Por Rafael VanzellaDebora Leal, Gabriel Rapoport Furtado and Gabriel Nagle

Law No. 14.286/21 (New Foreign Exchange Law), enacted on December 30, 2021, represents a milestone in Brazilian law regarding foreign currency transactions, including project financing on infrastructure sectors in Brazil. The new regulation is part of the “BC agenda”, promoted by the Central Bank of Brazil (BCB), which aims to rearrange Brazilian foreign exchange legislation in order to improve a formerly diffuse and anachronic legal framework and consolidate it in light of modern economic and commercial practices.

Therefore, such legal milestone plays the crucial role of consolidating a refined regulatory environment, based on contemporary international standards. It will come into force on December 30, 2022, after one year of its official enactment. In parallel, BCB and the National Monetary Council (CMN) will be responsible for the subsequent regulation of several topics aroused by the New Foreign Exchange Law.

Among the innovations carried out by the new law, it should be mentioned the facilitation of the circulation of the Brazilian Real abroad. Accordingly, Section 6 of the Law provides that banks authorized to operate in foreign exchange markets may "comply with payment orders in Brazilian Reais received from abroad or sent abroad", pursuant to future BCB regulations. Thus, the possibility of investing funds raised in Brazil in foreign operations is enabled, through the use of current accounts, denominated in Brazilian Reais, kept in banks by institutions domiciled or based abroad, subject to the regulation and financial supervision of the respective country of origin. As a possible effect, there is an increase in the circulation of Brazilian Reais in international markets, while mitigating the existing limitations for the application, abroad, of funds raised in Brazil.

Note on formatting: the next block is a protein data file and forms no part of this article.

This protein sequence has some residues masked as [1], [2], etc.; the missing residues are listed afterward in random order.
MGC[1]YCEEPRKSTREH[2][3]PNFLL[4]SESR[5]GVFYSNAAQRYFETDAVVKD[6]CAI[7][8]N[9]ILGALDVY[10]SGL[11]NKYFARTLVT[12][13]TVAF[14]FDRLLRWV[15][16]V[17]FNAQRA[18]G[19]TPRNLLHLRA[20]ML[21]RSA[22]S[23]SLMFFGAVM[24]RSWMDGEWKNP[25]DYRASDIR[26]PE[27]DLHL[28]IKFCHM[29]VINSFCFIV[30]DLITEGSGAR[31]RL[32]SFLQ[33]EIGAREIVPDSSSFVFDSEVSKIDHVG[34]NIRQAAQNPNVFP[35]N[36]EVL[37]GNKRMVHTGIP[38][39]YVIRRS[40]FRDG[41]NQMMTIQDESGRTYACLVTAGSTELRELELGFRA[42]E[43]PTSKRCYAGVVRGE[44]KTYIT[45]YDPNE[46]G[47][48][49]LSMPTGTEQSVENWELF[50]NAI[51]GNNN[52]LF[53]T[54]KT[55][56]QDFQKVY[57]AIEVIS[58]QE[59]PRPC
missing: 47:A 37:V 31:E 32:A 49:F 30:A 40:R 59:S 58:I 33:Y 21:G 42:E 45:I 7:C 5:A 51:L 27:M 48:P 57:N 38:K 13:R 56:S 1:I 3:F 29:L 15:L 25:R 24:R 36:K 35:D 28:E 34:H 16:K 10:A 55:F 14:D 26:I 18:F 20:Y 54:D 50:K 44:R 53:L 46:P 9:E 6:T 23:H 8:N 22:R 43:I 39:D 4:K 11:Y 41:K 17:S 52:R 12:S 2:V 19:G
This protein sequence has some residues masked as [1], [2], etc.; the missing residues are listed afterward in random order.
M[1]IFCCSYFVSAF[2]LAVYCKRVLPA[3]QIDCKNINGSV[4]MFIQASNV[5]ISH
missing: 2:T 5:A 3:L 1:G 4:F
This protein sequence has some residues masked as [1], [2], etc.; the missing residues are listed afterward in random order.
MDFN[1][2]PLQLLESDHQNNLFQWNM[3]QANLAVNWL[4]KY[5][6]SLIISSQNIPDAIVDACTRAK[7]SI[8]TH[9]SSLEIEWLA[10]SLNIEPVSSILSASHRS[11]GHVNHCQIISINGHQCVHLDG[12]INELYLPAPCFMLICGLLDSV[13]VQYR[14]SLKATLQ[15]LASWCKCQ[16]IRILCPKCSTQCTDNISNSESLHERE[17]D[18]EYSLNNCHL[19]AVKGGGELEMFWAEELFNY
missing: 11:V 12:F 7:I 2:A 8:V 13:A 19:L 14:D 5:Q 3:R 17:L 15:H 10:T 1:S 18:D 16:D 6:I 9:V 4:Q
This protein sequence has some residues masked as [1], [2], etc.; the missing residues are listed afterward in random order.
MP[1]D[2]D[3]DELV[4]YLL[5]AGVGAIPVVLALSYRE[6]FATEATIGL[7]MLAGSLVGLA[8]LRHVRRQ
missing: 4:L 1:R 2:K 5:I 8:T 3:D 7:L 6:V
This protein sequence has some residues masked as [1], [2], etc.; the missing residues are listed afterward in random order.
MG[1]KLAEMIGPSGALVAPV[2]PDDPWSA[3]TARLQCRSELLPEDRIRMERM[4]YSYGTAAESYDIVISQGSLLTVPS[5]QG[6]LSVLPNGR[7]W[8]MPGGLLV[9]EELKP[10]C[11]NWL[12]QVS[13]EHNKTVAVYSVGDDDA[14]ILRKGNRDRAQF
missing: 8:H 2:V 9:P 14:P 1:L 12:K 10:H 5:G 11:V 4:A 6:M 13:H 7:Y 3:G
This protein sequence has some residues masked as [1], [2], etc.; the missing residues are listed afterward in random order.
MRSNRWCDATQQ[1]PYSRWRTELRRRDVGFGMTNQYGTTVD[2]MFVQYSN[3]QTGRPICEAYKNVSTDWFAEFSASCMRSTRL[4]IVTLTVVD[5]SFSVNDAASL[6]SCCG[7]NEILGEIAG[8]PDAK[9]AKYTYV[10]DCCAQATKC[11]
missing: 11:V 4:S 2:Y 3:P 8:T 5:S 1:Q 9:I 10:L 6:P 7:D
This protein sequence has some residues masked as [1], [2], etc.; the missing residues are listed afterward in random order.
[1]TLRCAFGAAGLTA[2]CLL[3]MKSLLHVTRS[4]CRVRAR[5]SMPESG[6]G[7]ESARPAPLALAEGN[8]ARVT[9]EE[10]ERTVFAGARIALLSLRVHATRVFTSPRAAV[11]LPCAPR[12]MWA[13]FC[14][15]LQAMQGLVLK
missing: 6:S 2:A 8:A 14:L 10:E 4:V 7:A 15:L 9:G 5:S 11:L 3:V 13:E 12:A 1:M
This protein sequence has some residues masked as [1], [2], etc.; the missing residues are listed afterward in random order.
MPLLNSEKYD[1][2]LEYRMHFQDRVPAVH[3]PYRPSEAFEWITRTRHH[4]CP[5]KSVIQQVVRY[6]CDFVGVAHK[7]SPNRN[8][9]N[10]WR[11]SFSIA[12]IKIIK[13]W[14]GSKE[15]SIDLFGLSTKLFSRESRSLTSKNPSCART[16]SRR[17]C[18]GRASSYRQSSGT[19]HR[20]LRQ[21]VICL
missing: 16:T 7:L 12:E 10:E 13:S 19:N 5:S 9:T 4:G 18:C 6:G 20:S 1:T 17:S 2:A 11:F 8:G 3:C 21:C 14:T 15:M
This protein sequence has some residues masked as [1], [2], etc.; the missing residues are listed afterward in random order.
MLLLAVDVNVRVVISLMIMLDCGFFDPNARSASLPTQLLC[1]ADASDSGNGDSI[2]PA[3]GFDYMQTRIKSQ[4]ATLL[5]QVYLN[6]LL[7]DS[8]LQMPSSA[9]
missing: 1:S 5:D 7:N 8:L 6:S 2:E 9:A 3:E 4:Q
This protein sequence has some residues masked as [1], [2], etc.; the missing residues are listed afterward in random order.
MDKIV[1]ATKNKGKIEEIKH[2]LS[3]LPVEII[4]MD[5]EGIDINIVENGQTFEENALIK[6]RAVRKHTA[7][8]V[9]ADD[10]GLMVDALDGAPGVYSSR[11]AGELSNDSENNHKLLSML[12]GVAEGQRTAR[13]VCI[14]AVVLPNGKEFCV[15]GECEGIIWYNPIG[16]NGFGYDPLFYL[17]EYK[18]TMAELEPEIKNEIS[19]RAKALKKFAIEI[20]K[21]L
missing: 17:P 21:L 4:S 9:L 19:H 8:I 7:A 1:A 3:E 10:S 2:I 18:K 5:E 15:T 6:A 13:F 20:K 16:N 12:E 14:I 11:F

From the perspective of infrastructure projects, there are also relevant changes, systematized under the guidelines of Section 13, which addresses the payment in foreign currency of obligations enforceable in the Brazilian territory. Initially, it is important to note that Law No. 14.286/21 entails, among other effects, the repeal of Decree-Law No. 857/69, which, although derived from a different macroeconomic reality, is still in force during the vacatio legis of the new regulation. The elements introduced by Section 13 of the New Foreign Exchange Law expand certain provisions formerly contained in said decree-law, providing for a broader range of possibilities and consolidating a new business environment, whose practical contours have been established through the interaction of market agents and financial institutions.

Hence, item VII of Section 13 introduces the possibility of payment in foreign currency of obligations enforceable in Brazil, in connection to "contracts concluded by exporters in which the counterpart is a concessionaire, permit holder, authorized entity or lessee in the infrastructure sectors". Accordingly, the amendment allows legal business between exporters and infrastructure project holders to be indexed directly in foreign currency, within the framework of contracts concluded in areas such as energy, logistics and transport in general, basic sanitation and facilities, government agencies, among others.

Current analyses of this subject have not given account of the extent of this novel legal instrument. There is a greater enthusiasm in the energy sector, given the possibility, now expressly permitted by law, that contracts for the purchase and sale of energy (Power Purchase Agreements – PPAs) are indexed in foreign currencies such as the US dollar and the euro. In the case of electricity generators, financed in foreign currency, as an imported equipment, their debt service is mostly tied to the dollar. Thus, the celebration of dollarized PPAs will allow an immediate upside, so that revenues can be backed by an equivalent indexer.